public ActionResult Show(int imageId)
{
	var image = GetImage(imageId);

	var resizedImageStream = new MemoryStream();
	ImageBuilder.Current.Build(image.ImageBytes, resizedImageStream, new ResizeSettings
	{
		Width = 500,
		Height = 500,
		Mode = FitMode.Crop,
		Anchor = System.Drawing.ContentAlignment.MiddleCenter,
		Scale = ScaleMode.Both,
	});

	var resultStream = new MemoryStream();
	WebPFormat.SaveToStream(resultStream, new SD.Bitmap(resizedImageStream));
	resultStream.Seek(0, SeekOrigin.Begin);

	return new FileContentResult(resultStream.ToArray(), "image/webp");
}

System.Drawing is referenced using using SD = System.Drawing;. The controller action above is fully functional and can serve up sparkling new WebP-formatted images.

Browser support

Next up is figuring out whether the browser requesting an image actually supports WebP, and if it doesn’t, respond with JPEG. Luckily, this doesn’t involve going back to the bad old days of user-agent sniffing. Modern browsers that support WebP (such as Chrome and Opera) send image/webp in the accept header to indicate support. Ironically given that Google came up with WebP, the Chrome developers took a lot of convincing to set that header in requests, fearing request size bloat. Even now, Chrome only advertises webp support for requests that it thinks is for images. In fact, this is another reason the “different-HTML” approach mentioned in the intro won’t work: Chrome doesn’t advertise WebP support for requests for HTML.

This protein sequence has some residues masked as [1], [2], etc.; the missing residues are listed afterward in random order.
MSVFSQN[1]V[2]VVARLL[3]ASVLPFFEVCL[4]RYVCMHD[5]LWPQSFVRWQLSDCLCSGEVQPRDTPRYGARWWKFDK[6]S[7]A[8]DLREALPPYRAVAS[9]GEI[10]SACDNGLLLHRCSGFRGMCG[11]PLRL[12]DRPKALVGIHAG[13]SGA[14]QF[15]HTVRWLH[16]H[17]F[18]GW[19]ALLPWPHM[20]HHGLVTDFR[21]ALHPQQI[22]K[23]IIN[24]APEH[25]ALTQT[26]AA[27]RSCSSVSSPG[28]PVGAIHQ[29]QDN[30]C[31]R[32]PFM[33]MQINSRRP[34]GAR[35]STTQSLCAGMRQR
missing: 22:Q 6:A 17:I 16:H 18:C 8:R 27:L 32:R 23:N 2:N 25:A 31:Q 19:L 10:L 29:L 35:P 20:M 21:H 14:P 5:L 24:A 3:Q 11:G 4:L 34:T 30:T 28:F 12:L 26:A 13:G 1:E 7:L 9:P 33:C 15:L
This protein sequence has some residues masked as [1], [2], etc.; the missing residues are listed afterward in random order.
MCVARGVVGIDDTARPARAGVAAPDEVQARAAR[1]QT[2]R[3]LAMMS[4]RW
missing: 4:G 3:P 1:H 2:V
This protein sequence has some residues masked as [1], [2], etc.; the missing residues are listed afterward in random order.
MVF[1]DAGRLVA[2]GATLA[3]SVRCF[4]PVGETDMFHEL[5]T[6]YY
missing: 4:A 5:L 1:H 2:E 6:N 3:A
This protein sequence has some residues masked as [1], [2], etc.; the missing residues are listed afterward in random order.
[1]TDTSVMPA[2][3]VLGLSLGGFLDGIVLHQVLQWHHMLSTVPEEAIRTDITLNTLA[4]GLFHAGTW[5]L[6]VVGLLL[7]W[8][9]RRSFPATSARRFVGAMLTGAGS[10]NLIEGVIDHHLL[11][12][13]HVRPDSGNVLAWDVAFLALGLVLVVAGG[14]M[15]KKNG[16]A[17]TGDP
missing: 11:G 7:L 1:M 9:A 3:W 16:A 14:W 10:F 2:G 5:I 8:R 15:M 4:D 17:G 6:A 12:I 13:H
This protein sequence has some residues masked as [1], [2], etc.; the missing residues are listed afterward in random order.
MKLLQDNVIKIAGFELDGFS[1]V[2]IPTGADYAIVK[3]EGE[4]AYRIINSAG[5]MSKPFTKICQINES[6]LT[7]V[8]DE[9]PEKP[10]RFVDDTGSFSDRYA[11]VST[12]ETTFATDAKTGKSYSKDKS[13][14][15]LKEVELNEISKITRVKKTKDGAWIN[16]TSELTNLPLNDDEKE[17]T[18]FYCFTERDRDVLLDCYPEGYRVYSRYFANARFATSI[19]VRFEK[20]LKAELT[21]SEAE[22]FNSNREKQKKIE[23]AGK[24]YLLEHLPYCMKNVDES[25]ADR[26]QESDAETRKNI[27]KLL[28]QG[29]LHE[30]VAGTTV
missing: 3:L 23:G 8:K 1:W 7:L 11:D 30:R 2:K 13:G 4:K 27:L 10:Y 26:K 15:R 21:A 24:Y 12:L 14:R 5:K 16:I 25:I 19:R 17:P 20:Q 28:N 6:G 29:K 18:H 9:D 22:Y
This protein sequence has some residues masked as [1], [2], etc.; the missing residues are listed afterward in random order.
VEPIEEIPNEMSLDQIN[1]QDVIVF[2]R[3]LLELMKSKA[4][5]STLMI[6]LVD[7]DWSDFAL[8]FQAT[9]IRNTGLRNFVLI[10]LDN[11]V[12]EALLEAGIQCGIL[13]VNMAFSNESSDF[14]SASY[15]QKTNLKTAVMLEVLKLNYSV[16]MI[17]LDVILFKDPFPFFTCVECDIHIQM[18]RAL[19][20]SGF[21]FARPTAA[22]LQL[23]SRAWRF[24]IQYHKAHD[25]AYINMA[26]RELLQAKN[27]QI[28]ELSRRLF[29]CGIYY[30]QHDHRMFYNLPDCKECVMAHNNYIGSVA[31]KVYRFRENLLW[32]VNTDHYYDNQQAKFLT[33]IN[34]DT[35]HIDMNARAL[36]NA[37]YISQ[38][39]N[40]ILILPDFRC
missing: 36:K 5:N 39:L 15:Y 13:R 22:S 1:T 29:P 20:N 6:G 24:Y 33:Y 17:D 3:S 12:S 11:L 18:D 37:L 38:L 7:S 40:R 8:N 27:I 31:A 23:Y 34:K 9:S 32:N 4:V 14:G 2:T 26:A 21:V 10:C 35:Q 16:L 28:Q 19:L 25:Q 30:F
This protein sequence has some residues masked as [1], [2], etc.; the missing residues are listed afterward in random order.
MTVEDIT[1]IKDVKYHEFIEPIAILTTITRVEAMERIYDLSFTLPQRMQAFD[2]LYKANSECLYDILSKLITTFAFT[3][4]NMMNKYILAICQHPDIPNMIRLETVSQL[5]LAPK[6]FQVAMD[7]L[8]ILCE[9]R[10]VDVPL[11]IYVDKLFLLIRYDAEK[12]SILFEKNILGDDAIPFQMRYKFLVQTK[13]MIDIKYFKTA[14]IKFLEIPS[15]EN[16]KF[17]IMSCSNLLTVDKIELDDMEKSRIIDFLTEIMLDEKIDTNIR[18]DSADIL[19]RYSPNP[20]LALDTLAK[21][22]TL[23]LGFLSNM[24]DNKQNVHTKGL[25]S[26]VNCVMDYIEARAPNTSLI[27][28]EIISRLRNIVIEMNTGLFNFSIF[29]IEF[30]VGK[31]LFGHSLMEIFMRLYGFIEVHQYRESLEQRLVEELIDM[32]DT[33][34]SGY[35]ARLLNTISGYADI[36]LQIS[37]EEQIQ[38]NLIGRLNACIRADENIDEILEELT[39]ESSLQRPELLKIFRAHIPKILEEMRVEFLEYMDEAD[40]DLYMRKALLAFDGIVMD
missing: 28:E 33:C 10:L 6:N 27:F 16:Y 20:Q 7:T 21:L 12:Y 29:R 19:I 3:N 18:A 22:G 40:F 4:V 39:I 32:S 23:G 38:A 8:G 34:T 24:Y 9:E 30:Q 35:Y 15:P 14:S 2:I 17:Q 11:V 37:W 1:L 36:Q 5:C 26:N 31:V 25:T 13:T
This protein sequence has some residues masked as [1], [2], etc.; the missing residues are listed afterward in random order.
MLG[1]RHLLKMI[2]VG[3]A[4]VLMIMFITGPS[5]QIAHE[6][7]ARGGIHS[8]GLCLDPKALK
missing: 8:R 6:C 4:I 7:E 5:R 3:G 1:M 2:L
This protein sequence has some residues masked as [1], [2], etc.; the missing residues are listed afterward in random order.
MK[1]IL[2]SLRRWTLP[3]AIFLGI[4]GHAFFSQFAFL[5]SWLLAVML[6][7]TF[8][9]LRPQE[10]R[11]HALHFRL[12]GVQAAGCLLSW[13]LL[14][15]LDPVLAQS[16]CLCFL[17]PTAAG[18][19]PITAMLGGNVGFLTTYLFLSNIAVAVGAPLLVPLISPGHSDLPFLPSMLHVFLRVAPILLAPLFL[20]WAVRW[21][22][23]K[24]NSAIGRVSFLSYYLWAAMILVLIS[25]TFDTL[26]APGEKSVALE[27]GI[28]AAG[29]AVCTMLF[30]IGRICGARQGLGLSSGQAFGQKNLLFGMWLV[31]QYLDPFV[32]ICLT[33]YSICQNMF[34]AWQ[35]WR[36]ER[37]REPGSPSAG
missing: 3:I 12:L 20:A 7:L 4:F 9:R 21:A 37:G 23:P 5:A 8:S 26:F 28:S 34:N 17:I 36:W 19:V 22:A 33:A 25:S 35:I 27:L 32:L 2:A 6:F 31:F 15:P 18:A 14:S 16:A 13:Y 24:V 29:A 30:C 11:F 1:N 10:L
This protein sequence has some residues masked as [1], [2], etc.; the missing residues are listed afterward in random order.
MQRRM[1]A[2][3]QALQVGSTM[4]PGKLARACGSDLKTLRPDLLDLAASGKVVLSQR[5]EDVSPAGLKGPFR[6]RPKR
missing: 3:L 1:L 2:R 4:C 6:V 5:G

To determine what content encoding to use, we inspect Request.AcceptTypes. The resizing code is unchanged, while the response is generated like this:

	var resultStream = new MemoryStream();
	var webPSupported = Request.AcceptTypes.Contains("image/webp");
	if (webPSupported)
	{
		WebPFormat.SaveToStream(resultStream, new SD.Bitmap(resizedImageStream));
	}
	else
	{
		new SD.Bitmap(resizedImageStream).Save(resultStream, ImageFormat.Jpeg);
	}

	resultStream.Seek(0, SeekOrigin.Begin);
	return new FileContentResult(resultStream.ToArray(), webPSupported ? "image/webp" : "image/jpeg");

That’s it! We now have a functional controller action that responds correctly depending on request accept headers. You gotta love HTTP. You can read more about content negotiation and WebP on lya Grigorik’s blog.

Client Caching and CDNs

Since it does take a little while to perform the resizing and encoding, I recommend storing the output of the transformation in HttpRuntime.Cache and fetching from there in subsequent requests. The details are trivial and omitted from this post.

There is also a bunch of ASP.NET cache configuration we should do to let clients cache images locally:

	Response.Cache.SetExpires(DateTime.Now.AddDays(365));
	Response.Cache.SetCacheability(HttpCacheability.Public);
	Response.Cache.SetMaxAge(TimeSpan.FromDays(365));
	Response.Cache.SetSlidingExpiration(true);
	Response.Cache.SetOmitVaryStar(true);
	Response.Headers.Set("Vary",
		string.Join(",", new string[] { "Accept", "Accept-Encoding" } ));
	Response.Cache.SetLastModified(image.UpdatedAt.ToLocalTime());